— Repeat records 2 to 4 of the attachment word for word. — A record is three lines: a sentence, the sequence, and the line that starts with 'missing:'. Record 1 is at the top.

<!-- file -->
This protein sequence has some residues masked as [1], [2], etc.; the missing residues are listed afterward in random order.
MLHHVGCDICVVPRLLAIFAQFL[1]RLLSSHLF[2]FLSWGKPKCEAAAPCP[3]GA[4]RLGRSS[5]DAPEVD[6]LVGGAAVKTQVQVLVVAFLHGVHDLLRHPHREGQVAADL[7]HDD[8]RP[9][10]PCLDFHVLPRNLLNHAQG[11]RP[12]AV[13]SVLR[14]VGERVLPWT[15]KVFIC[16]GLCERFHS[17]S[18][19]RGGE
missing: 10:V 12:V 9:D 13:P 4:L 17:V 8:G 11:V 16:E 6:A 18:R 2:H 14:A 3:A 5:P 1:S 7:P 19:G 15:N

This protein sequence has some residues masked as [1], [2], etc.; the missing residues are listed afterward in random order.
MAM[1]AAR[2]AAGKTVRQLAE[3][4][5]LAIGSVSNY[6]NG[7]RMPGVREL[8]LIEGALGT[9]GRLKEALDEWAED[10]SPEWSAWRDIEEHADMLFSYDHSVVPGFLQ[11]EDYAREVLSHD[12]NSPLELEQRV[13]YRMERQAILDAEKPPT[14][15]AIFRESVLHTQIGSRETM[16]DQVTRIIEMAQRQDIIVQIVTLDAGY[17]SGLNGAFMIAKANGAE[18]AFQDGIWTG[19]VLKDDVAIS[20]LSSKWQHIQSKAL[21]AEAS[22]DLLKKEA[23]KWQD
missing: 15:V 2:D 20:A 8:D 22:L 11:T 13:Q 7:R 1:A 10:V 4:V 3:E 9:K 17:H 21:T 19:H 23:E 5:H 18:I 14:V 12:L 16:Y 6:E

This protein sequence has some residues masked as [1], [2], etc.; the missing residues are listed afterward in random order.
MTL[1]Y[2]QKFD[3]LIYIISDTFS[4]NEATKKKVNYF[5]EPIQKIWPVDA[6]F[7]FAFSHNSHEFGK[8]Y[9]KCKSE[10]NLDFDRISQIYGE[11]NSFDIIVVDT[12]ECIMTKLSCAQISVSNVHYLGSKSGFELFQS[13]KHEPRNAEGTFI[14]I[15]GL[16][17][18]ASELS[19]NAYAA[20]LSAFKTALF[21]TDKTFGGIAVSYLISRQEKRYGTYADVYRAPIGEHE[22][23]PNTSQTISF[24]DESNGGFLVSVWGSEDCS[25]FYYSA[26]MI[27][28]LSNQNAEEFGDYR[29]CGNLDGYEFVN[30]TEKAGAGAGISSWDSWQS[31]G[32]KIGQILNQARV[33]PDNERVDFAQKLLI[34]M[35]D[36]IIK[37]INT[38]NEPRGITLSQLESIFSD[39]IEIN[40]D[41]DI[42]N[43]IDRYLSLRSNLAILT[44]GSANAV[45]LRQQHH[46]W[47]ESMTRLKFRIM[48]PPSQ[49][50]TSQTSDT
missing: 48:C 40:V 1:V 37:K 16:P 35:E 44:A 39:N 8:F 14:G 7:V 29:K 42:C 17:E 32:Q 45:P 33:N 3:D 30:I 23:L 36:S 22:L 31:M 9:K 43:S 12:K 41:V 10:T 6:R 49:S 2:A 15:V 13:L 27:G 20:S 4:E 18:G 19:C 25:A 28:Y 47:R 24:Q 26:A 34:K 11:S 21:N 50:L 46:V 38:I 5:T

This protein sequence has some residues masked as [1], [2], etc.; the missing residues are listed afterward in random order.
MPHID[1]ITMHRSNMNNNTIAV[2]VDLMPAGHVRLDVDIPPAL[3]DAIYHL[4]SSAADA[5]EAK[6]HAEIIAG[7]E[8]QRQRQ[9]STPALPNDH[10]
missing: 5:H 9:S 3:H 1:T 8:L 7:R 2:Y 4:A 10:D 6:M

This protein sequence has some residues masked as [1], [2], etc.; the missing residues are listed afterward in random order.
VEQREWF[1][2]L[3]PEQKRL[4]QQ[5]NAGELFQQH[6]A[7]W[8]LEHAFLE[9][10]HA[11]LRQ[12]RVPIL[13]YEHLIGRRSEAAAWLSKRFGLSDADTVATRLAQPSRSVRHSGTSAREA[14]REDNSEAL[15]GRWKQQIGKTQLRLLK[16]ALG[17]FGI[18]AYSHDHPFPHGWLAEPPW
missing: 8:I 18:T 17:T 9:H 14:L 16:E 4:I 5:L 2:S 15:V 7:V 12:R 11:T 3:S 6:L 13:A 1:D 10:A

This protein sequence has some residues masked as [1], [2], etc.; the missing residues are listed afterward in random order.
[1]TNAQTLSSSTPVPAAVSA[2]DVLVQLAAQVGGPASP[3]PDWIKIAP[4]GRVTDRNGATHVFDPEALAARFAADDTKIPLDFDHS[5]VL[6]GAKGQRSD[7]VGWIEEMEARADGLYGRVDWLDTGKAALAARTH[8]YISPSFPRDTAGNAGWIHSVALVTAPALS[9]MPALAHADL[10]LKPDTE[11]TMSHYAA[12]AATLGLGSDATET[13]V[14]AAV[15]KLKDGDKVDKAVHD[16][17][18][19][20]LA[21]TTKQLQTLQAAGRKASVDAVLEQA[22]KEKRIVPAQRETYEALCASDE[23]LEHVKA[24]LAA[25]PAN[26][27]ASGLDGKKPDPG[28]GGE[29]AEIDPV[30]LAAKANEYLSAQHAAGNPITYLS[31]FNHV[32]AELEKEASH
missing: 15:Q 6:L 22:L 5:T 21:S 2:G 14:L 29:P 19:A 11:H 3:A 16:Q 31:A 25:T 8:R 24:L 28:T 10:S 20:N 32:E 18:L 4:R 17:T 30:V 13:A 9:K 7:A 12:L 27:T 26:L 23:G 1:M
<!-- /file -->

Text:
This protein sequence has some residues masked as [1], [2], etc.; the missing residues are listed afterward in random order.
MAM[1]AAR[2]AAGKTVRQLAE[3][4][5]LAIGSVSNY[6]NG[7]RMPGVREL[8]LIEGALGT[9]GRLKEALDEWAED[10]SPEWSAWRDIEEHADMLFSYDHSVVPGFLQ[11]EDYAREVLSHD[12]NSPLELEQRV[13]YRMERQAILDAEKPPT[14][15]AIFRESVLHTQIGSRETM[16]DQVTRIIEMAQRQDIIVQIVTLDAGY[17]SGLNGAFMIAKANGAE[18]AFQDGIWTG[19]VLKDDVAIS[20]LSSKWQHIQSKAL[21]AEAS[22]DLLKKEA[23]KWQD
missing: 15:V 2:D 20:A 8:D 22:L 11:T 13:Q 7:R 1:A 10:V 4:V 3:E 9:K 17:H 21:T 19:H 23:E 5:H 18:I 14:V 12:L 16:Y 6:E

This protein sequence has some residues masked as [1], [2], etc.; the missing residues are listed afterward in random order.
MTL[1]Y[2]QKFD[3]LIYIISDTFS[4]NEATKKKVNYF[5]EPIQKIWPVDA[6]F[7]FAFSHNSHEFGK[8]Y[9]KCKSE[10]NLDFDRISQIYGE[11]NSFDIIVVDT[12]ECIMTKLSCAQISVSNVHYLGSKSGFELFQS[13]KHEPRNAEGTFI[14]I[15]GL[16][17][18]ASELS[19]NAYAA[20]LSAFKTALF[21]TDKTFGGIAVSYLISRQEKRYGTYADVYRAPIGEHE[22][23]PNTSQTISF[24]DESNGGFLVSVWGSEDCS[25]FYYSA[26]MI[27][28]LSNQNAEEFGDYR[29]CGNLDGYEFVN[30]TEKAGAGAGISSWDSWQS[31]G[32]KIGQILNQARV[33]PDNERVDFAQKLLI[34]M[35]D[36]IIK[37]INT[38]NEPRGITLSQLESIFSD[39]IEIN[40]D[41]DI[42]N[43]IDRYLSLRSNLAILT[44]GSANAV[45]LRQQHH[46]W[47]ESMTRLKFRIM[48]PPSQ[49][50]TSQTSDT
missing: 48:C 40:V 1:V 37:K 16:P 35:E 44:A 39:N 8:F 14:G 7:V 29:K 42:C 17:E 32:Q 45:P 33:N 3:D 30:I 23:L 36:S 22:L 31:M 9:K 43:S 12:K 41:V 10:T 6:R 49:S 2:A 15:V 13:L 27:G 20:S 4:E 18:G 19:C 25:A 28:Y 47:R 24:Q 26:A 34:K 11:S 21:N 50:L 46:V 38:I 5:T

This protein sequence has some residues masked as [1], [2], etc.; the missing residues are listed afterward in random order.
MPHID[1]ITMHRSNMNNNTIAV[2]VDLMPAGHVRLDVDIPPAL[3]DAIYHL[4]SSAADA[5]EAK[6]HAEIIAG[7]E[8]QRQRQ[9]STPALPNDH[10]
missing: 5:H 9:S 3:H 1:T 8:L 7:R 2:Y 4:A 10:D 6:M